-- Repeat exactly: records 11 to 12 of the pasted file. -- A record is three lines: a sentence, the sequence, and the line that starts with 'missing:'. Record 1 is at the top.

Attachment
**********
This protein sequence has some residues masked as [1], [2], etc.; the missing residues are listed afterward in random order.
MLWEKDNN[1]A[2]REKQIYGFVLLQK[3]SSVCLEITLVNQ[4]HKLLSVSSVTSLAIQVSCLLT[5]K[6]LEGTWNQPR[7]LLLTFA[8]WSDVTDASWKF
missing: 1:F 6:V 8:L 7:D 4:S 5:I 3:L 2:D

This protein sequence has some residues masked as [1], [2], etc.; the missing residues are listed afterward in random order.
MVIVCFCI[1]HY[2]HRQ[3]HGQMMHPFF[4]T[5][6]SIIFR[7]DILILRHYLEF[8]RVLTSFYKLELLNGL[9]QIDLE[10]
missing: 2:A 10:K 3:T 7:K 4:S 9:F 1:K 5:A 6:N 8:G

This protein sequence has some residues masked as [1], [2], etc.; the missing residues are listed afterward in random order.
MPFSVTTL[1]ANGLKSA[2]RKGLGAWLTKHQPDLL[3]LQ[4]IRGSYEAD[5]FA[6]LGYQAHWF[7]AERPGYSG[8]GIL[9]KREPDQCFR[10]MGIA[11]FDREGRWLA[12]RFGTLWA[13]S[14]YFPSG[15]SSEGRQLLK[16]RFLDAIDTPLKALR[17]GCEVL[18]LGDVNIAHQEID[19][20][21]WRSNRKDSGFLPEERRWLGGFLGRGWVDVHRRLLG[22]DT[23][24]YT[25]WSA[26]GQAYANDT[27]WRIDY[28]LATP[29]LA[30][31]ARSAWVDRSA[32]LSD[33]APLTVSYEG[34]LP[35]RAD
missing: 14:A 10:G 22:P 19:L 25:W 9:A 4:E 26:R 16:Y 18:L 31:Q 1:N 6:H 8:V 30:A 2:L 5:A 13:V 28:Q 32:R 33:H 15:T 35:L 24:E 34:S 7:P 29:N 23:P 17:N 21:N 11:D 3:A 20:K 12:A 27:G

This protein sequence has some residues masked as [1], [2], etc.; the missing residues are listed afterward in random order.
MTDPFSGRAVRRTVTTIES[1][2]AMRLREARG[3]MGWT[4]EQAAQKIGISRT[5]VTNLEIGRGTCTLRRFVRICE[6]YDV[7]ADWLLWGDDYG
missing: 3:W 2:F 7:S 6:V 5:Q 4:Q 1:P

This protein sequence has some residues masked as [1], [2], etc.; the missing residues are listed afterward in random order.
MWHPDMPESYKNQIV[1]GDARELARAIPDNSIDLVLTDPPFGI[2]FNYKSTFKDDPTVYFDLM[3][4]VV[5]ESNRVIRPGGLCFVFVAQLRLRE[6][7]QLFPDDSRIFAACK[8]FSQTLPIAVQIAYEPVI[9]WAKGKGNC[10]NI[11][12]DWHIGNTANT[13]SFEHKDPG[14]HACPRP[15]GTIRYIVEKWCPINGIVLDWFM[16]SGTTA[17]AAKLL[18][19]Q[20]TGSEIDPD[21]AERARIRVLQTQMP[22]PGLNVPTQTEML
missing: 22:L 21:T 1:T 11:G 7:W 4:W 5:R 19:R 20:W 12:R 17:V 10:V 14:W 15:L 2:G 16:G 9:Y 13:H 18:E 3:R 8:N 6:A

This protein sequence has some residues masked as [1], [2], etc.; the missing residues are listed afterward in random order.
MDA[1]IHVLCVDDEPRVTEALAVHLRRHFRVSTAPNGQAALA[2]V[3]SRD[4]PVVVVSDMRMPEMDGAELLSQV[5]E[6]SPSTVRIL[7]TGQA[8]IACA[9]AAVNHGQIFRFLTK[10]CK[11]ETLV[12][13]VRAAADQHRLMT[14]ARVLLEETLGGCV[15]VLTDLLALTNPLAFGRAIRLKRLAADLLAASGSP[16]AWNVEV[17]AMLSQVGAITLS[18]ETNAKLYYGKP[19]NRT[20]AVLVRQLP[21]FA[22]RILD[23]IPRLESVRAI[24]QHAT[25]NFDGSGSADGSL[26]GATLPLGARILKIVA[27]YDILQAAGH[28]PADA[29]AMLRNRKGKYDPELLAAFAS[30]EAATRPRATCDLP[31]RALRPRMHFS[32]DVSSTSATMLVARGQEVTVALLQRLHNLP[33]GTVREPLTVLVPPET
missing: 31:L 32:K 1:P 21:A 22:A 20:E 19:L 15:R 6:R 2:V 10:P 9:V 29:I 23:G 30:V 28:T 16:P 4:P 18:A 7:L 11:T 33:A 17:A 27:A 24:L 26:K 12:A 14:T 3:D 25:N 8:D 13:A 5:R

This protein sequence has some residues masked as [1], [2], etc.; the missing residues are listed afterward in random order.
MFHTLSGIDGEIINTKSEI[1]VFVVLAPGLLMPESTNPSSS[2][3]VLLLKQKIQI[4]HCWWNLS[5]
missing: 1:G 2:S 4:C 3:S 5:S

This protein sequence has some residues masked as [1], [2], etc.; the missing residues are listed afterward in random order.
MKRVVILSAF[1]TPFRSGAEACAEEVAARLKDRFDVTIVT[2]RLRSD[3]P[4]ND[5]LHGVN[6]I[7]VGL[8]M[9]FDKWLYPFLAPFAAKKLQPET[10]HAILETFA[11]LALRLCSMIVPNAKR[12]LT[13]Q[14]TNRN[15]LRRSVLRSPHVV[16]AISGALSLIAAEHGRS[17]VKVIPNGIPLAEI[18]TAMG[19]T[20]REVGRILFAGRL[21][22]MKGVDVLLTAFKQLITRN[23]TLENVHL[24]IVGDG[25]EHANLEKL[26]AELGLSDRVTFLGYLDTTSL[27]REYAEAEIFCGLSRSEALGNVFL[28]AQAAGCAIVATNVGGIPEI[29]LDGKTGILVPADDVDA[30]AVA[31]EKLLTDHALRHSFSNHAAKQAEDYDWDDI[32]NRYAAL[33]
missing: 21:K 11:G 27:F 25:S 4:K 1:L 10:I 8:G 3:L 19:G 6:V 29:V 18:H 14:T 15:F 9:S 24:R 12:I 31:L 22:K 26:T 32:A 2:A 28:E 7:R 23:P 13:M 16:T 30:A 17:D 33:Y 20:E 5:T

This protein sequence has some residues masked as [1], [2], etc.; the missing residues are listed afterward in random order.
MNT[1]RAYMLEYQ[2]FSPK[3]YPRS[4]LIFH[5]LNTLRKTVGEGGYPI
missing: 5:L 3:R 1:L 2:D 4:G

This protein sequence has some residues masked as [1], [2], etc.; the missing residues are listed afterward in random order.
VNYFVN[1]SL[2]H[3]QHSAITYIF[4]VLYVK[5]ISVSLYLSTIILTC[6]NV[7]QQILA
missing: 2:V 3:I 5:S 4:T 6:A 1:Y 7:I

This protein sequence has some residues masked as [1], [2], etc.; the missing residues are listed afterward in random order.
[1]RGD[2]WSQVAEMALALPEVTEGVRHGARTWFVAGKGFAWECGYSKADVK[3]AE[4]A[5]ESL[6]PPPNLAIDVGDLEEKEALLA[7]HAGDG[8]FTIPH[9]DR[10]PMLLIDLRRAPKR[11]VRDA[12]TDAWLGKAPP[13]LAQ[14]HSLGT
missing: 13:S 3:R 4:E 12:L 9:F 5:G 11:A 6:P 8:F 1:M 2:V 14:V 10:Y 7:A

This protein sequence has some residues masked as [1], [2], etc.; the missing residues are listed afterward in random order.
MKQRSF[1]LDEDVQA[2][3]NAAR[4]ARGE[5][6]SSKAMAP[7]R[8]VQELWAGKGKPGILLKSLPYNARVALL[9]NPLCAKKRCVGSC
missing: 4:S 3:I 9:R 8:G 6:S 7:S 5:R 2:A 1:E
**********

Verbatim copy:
This protein sequence has some residues masked as [1], [2], etc.; the missing residues are listed afterward in random order.
[1]RGD[2]WSQVAEMALALPEVTEGVRHGARTWFVAGKGFAWECGYSKADVK[3]AE[4]A[5]ESL[6]PPPNLAIDVGDLEEKEALLA[7]HAGDG[8]FTIPH[9]DR[10]PMLLIDLRRAPKR[11]VRDA[12]TDAWLGKAPP[13]LAQ[14]HSLGT
missing: 13:S 3:R 4:E 12:L 9:F 5:G 11:A 6:P 8:F 1:M 2:V 14:V 10:Y 7:A

This protein sequence has some residues masked as [1], [2], etc.; the missing residues are listed afterward in random order.
MKQRSF[1]LDEDVQA[2][3]NAAR[4]ARGE[5][6]SSKAMAP[7]R[8]VQELWAGKGKPGILLKSLPYNARVALL[9]NPLCAKKRCVGSC
missing: 4:S 3:I 9:R 8:G 6:S 7:S 5:R 2:A 1:E